The upper range limits of tree species are extremely sensitive to climate change, and global climate warming has already had profound effects on the recruitment dynamics of alpine treelines worldwide. Previous studies have only considered the effects of daily mean temperature increases on alpine treeline recruitment, without considering of the asymmetric effects of daytime and nighttime warming.
In an effort to identify the differential effects of daytime and nighttime warming on treeline recruitment, researchers from the Wuhan Botanical Garden of the Chinese Academy of Sciences synthesized the time series of tree recruitment in alipine treelines after 1900 from 172 treeline sites across the Northern Hemisphere.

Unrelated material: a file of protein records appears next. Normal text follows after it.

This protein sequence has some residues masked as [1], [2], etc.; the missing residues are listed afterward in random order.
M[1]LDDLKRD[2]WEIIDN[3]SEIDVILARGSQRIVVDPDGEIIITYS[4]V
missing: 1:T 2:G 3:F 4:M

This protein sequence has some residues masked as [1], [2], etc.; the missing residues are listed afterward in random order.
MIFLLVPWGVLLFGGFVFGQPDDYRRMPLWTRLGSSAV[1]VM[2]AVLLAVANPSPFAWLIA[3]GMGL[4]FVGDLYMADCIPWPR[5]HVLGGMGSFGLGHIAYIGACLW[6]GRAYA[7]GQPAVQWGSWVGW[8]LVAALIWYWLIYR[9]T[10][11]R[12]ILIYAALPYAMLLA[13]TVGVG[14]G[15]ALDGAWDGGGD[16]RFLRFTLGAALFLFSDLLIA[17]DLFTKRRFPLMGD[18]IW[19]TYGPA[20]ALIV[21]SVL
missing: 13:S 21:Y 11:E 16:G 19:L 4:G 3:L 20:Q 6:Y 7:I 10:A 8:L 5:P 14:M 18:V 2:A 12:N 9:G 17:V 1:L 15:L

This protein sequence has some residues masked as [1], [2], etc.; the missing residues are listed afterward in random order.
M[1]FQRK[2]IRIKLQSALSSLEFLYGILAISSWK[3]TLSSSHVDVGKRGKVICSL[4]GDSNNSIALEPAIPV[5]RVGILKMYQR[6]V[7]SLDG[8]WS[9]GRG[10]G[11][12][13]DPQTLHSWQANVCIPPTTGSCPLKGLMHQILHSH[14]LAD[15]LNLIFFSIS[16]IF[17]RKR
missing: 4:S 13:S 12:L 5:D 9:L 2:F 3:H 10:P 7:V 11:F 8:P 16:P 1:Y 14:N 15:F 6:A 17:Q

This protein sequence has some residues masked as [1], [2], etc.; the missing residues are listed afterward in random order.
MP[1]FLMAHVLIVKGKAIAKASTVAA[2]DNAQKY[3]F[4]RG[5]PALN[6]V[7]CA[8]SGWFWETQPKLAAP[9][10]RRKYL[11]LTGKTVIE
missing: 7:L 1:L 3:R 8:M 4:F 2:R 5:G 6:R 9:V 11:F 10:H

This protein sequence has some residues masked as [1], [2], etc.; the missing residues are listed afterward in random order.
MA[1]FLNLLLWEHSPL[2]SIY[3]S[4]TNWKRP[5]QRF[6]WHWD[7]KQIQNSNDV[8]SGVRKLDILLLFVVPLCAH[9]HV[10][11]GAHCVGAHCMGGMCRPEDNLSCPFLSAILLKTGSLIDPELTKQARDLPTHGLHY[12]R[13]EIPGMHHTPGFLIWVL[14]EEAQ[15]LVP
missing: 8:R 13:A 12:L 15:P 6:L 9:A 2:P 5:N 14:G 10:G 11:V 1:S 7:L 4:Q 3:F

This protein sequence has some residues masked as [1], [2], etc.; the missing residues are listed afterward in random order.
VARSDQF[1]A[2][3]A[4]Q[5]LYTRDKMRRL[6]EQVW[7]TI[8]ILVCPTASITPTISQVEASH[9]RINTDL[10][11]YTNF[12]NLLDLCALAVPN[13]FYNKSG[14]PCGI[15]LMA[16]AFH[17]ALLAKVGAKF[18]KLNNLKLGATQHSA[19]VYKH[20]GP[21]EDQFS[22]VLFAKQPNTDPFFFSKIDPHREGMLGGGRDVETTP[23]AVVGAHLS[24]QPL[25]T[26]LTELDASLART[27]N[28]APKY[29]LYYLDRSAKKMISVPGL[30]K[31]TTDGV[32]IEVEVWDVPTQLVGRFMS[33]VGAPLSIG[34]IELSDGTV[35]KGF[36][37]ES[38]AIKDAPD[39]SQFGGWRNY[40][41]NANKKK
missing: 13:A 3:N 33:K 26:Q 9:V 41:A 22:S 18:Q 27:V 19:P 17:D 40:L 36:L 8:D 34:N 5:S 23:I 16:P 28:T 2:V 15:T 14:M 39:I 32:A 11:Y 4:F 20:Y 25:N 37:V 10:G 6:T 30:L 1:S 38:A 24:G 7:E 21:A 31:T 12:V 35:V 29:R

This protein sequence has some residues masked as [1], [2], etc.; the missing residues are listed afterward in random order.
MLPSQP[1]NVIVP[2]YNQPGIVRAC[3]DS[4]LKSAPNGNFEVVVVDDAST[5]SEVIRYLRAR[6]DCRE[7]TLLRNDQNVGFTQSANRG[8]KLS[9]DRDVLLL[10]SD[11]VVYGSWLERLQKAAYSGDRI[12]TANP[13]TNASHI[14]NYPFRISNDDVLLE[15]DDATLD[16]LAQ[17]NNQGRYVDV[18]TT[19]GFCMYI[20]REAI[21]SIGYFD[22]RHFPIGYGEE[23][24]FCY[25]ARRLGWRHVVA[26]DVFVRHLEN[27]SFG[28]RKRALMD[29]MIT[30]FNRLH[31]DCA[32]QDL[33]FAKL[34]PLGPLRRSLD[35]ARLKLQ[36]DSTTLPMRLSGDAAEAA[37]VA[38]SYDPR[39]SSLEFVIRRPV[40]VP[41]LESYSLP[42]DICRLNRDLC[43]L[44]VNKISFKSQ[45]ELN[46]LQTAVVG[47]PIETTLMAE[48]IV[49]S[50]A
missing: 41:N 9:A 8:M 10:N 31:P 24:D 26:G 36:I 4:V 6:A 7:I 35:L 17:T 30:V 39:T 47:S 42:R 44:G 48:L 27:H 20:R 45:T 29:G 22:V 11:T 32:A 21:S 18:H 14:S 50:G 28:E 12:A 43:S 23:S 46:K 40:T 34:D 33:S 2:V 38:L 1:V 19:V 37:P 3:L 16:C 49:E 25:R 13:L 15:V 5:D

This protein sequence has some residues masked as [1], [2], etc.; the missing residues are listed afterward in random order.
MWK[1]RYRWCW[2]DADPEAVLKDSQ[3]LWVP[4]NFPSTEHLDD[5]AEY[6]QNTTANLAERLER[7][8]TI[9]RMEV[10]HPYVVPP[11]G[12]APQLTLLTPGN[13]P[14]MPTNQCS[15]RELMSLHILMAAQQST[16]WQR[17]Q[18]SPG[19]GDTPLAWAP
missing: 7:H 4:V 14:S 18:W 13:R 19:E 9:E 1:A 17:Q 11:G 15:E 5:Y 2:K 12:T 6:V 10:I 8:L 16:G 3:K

The results indicate that both daytime and nighttime warming have positive effects on treeline recruitment across different regions of the Northern Hemisphere, but their contributions are uneven.
“Such an asymmetric effect of daytime and nighttime warming on treeline recruitment could be attributed to the occurrence of drought stress, which is mainly caused by daytime warming rather than by nighttime warming” explains DANG Haishan, Professor at Wuhan Botanical Garden.
This study shows that nighttime warming rather than daytime warming plays a much more important role in promoting the recruitment in alpine treelines, which further deepens the understanding of the impacts of the ongoing climate warming on mountain ecosystems.
This study was supported by the National Natural Science Foundation of China, and the results have been published in Global Change Biology entitled “Asymmetric effects of daytime and nighttime warming on alpine treeline recruitment“.